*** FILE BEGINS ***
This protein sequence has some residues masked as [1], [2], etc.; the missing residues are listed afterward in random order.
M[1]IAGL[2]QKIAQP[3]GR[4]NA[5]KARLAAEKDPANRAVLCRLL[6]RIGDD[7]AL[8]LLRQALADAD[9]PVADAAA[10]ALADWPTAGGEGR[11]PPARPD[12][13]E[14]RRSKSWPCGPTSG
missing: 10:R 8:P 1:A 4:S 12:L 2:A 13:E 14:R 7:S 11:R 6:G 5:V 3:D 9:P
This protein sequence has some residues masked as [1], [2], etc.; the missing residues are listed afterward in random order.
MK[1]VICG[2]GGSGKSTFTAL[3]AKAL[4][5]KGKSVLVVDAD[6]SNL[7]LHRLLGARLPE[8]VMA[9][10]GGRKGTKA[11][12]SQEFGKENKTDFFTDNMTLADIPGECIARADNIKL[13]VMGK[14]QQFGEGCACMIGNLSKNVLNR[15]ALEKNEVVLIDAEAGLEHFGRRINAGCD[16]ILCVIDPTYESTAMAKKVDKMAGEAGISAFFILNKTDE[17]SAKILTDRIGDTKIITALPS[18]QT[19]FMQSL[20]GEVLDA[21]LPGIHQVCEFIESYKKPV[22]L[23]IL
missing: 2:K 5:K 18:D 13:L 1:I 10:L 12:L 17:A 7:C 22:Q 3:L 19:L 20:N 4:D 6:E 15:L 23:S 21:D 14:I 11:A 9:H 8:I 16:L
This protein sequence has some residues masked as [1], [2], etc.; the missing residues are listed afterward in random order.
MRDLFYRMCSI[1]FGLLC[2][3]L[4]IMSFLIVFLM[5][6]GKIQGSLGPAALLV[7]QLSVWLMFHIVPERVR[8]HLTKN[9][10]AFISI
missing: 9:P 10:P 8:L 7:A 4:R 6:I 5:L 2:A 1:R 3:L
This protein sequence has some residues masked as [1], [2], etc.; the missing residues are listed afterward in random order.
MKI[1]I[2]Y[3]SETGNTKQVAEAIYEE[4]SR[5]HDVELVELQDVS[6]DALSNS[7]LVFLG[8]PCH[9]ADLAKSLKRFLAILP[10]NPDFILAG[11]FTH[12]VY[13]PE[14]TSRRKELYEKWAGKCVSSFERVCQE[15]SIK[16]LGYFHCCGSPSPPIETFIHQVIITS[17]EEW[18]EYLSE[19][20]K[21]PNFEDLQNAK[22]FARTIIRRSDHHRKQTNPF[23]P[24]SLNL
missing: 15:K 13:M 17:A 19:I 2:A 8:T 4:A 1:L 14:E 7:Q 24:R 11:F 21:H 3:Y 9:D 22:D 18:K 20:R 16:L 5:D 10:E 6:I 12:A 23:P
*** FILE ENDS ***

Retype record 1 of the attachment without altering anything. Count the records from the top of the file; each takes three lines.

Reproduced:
This protein sequence has some residues masked as [1], [2], etc.; the missing residues are listed afterward in random order.
M[1]IAGL[2]QKIAQP[3]GR[4]NA[5]KARLAAEKDPANRAVLCRLL[6]RIGDD[7]AL[8]LLRQALADAD[9]PVADAAA[10]ALADWPTAGGEGR[11]PPARPD[12][13]E[14]RRSKSWPCGPTSG
missing: 10:R 8:P 1:A 4:S 12:L 2:A 13:E 14:R 7:S 11:R 6:G 5:V 3:D 9:P